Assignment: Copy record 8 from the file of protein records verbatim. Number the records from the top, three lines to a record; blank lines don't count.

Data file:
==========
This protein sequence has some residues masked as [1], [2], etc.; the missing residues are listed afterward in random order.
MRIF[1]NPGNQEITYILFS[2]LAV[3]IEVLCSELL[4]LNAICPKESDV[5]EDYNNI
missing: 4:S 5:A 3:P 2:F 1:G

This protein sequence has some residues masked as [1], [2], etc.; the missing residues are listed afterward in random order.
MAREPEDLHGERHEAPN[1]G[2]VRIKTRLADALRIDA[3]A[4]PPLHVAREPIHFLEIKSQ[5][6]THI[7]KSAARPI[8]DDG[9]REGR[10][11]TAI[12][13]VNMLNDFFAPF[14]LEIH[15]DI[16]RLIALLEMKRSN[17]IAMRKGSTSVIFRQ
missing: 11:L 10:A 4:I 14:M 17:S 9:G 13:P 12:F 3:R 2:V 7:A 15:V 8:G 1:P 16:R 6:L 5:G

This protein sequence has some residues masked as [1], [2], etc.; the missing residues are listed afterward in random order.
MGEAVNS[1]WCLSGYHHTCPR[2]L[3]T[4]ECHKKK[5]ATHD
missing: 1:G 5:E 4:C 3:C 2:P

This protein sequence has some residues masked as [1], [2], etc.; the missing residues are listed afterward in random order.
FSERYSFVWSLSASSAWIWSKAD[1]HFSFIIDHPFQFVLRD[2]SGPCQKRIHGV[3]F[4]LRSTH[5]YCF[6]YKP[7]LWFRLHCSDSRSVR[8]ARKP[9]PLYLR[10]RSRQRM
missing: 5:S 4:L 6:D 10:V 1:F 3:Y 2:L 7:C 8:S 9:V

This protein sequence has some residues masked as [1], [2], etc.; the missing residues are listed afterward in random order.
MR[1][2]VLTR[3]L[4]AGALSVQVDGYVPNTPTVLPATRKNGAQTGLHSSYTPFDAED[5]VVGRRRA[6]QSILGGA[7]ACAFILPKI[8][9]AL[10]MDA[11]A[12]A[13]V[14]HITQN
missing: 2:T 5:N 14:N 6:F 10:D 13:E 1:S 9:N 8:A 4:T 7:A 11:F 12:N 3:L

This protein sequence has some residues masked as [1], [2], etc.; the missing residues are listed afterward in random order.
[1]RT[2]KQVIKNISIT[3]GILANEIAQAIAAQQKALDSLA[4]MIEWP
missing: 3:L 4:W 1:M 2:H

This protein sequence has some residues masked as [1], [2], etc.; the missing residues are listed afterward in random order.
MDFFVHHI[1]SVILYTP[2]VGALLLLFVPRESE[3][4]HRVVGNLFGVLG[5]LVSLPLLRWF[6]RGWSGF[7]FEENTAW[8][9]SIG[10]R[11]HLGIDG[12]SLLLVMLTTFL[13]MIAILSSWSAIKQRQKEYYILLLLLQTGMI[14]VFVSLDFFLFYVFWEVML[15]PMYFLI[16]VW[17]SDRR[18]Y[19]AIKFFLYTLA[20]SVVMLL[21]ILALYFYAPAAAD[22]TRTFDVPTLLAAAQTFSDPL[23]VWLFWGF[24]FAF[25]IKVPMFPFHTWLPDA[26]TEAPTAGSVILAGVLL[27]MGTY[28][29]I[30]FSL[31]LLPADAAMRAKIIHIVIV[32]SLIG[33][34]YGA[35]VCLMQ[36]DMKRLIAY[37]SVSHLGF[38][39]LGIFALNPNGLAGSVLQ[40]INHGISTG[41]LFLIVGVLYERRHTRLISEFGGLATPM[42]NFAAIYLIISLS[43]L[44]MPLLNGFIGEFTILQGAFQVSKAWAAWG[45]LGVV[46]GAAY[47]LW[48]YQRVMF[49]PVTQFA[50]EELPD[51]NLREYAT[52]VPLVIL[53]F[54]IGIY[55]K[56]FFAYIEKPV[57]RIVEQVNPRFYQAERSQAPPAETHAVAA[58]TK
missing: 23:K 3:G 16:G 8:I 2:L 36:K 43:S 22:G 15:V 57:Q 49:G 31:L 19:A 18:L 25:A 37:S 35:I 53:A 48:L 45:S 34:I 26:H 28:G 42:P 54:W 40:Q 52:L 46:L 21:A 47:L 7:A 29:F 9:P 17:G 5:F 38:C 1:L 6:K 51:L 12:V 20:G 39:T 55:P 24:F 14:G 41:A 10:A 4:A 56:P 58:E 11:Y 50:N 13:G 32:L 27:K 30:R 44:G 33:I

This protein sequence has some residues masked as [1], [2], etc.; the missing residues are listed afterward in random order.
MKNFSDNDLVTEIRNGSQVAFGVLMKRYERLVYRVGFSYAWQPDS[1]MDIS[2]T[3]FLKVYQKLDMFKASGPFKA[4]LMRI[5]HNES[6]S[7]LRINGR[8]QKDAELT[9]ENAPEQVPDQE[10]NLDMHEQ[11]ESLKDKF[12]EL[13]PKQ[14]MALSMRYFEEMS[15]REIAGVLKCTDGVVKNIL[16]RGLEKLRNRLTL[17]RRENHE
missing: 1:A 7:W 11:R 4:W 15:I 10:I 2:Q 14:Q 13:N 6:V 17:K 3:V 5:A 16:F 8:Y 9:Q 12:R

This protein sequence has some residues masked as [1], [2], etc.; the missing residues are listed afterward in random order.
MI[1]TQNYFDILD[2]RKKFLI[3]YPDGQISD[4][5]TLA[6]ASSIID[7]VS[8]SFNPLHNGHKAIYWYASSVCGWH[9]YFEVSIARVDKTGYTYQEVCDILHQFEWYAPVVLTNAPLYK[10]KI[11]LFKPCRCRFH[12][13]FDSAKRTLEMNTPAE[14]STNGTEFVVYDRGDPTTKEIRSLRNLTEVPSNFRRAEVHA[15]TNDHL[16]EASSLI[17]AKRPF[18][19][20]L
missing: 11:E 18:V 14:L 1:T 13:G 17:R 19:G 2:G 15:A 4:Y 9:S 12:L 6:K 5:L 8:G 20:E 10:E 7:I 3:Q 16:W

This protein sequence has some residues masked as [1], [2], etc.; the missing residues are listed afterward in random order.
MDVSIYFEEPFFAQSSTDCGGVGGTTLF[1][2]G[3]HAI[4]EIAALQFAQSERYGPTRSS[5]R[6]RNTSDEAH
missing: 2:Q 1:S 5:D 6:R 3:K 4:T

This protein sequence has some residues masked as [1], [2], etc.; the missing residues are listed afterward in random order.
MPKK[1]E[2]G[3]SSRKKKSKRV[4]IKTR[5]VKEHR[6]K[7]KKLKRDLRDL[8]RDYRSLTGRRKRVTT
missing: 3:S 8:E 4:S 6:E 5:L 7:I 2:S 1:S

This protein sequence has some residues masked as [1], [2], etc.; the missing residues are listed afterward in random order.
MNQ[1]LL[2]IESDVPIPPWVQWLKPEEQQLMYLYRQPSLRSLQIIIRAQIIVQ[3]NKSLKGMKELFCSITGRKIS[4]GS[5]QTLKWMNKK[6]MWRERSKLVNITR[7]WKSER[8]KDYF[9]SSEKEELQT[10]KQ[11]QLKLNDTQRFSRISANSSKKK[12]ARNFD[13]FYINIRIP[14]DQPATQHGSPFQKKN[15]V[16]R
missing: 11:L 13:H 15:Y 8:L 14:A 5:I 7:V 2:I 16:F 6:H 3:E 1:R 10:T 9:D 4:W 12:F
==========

This protein sequence has some residues masked as [1], [2], etc.; the missing residues are listed afterward in random order.
MKNFSDNDLVTEIRNGSQVAFGVLMKRYERLVYRVGFSYAWQPDS[1]MDIS[2]T[3]FLKVYQKLDMFKASGPFKA[4]LMRI[5]HNES[6]S[7]LRINGR[8]QKDAELT[9]ENAPEQVPDQE[10]NLDMHEQ[11]ESLKDKF[12]EL[13]PKQ[14]MALSMRYFEEMS[15]REIAGVLKCTDGVVKNIL[16]RGLEKLRNRLTL[17]RRENHE
missing: 1:A 7:W 11:R 4:W 15:I 10:I 2:Q 14:Q 13:N 6:V 17:K 3:V 5:A 16:F 8:Y 9:Q 12:R